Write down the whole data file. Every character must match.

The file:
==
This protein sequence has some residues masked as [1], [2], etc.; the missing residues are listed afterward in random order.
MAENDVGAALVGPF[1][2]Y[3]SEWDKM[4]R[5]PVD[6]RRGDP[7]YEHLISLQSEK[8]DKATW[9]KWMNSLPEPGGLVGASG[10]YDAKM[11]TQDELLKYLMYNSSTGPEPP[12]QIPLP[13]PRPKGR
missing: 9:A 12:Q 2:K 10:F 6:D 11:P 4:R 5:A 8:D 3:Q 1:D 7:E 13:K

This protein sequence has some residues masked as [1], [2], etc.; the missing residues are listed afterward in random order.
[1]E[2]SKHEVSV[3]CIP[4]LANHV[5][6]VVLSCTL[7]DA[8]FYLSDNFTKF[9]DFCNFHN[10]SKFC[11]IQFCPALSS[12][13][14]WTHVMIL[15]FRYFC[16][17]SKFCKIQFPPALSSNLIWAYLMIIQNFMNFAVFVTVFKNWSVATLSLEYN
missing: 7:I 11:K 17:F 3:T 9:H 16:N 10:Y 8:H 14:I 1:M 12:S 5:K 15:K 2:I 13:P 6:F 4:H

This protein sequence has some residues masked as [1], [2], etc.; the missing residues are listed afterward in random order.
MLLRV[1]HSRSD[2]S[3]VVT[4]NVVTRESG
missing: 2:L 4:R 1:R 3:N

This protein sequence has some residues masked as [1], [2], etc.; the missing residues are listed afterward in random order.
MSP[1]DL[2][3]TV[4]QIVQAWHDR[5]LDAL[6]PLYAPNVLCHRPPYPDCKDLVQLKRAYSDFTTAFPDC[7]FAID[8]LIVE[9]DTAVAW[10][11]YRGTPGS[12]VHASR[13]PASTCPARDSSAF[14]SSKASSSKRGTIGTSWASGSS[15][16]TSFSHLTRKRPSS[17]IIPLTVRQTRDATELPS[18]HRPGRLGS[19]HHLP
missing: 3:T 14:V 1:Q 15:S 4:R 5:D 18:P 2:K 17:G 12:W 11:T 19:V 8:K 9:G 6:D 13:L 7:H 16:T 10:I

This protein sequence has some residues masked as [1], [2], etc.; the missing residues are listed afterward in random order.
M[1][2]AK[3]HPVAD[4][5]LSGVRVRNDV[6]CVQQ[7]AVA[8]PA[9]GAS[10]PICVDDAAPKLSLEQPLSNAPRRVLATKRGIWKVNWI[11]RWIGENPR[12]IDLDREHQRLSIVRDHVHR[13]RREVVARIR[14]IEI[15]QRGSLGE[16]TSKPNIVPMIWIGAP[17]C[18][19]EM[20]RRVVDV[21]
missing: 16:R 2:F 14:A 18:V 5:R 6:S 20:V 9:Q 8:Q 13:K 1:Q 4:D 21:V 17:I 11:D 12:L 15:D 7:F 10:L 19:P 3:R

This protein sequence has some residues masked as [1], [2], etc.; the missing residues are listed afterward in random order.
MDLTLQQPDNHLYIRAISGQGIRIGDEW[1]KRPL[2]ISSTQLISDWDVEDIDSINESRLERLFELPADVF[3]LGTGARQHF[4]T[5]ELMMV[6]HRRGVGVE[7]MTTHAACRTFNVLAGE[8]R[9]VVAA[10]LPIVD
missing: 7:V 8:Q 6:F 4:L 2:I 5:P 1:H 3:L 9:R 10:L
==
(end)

This protein sequence has some residues masked as [1], [2], etc.; the missing residues are listed afterward in random order.
MAENDVGAALVGPF[1][2]Y[3]SEWDKM[4]R[5]PVD[6]RRGDP[7]YEHLISLQSEK[8]DKATW[9]KWMNSLPEPGGLVGASG[10]YDAKM[11]TQDELLKYLMYNSSTGPEPP[12]QIPLP[13]PRPKGR
missing: 9:A 12:Q 2:K 10:F 6:D 11:P 4:R 5:A 8:D 3:Q 1:D 7:E 13:K

This protein sequence has some residues masked as [1], [2], etc.; the missing residues are listed afterward in random order.
[1]E[2]SKHEVSV[3]CIP[4]LANHV[5][6]VVLSCTL[7]DA[8]FYLSDNFTKF[9]DFCNFHN[10]SKFC[11]IQFCPALSS[12][13][14]WTHVMIL[15]FRYFC[16][17]SKFCKIQFPPALSSNLIWAYLMIIQNFMNFAVFVTVFKNWSVATLSLEYN
missing: 7:I 11:K 17:F 3:T 9:H 16:N 10:Y 8:H 14:I 1:M 12:S 5:K 15:K 2:I 13:P 6:F 4:H

This protein sequence has some residues masked as [1], [2], etc.; the missing residues are listed afterward in random order.
MLLRV[1]HSRSD[2]S[3]VVT[4]NVVTRESG
missing: 2:L 4:R 1:R 3:N

This protein sequence has some residues masked as [1], [2], etc.; the missing residues are listed afterward in random order.
MSP[1]DL[2][3]TV[4]QIVQAWHDR[5]LDAL[6]PLYAPNVLCHRPPYPDCKDLVQLKRAYSDFTTAFPDC[7]FAID[8]LIVE[9]DTAVAW[10][11]YRGTPGS[12]VHASR[13]PASTCPARDSSAF[14]SSKASSSKRGTIGTSWASGSS[15][16]TSFSHLTRKRPSS[17]IIPLTVRQTRDATELPS[18]HRPGRLGS[19]HHLP
missing: 3:T 14:V 1:Q 15:S 4:R 5:D 18:P 2:K 17:G 12:W 11:T 19:V 8:K 9:G 6:D 13:L 7:H 16:T 10:I

This protein sequence has some residues masked as [1], [2], etc.; the missing residues are listed afterward in random order.
M[1][2]AK[3]HPVAD[4][5]LSGVRVRNDV[6]CVQQ[7]AVA[8]PA[9]GAS[10]PICVDDAAPKLSLEQPLSNAPRRVLATKRGIWKVNWI[11]RWIGENPR[12]IDLDREHQRLSIVRDHVHR[13]RREVVARIR[14]IEI[15]QRGSLGE[16]TSKPNIVPMIWIGAP[17]C[18][19]EM[20]RRVVDV[21]
missing: 16:R 2:F 14:A 18:V 5:R 6:S 20:V 9:Q 8:Q 13:K 1:Q 4:D 21:V 17:I 11:D 12:L 15:D 7:F 10:L 19:P 3:R

This protein sequence has some residues masked as [1], [2], etc.; the missing residues are listed afterward in random order.
MDLTLQQPDNHLYIRAISGQGIRIGDEW[1]KRPL[2]ISSTQLISDWDVEDIDSINESRLERLFELPADVF[3]LGTGARQHF[4]T[5]ELMMV[6]HRRGVGVE[7]MTTHAACRTFNVLAGE[8]R[9]VVAA[10]LPIVD
missing: 7:V 8:Q 6:F 4:L 2:I 5:P 1:H 3:L 9:R 10:L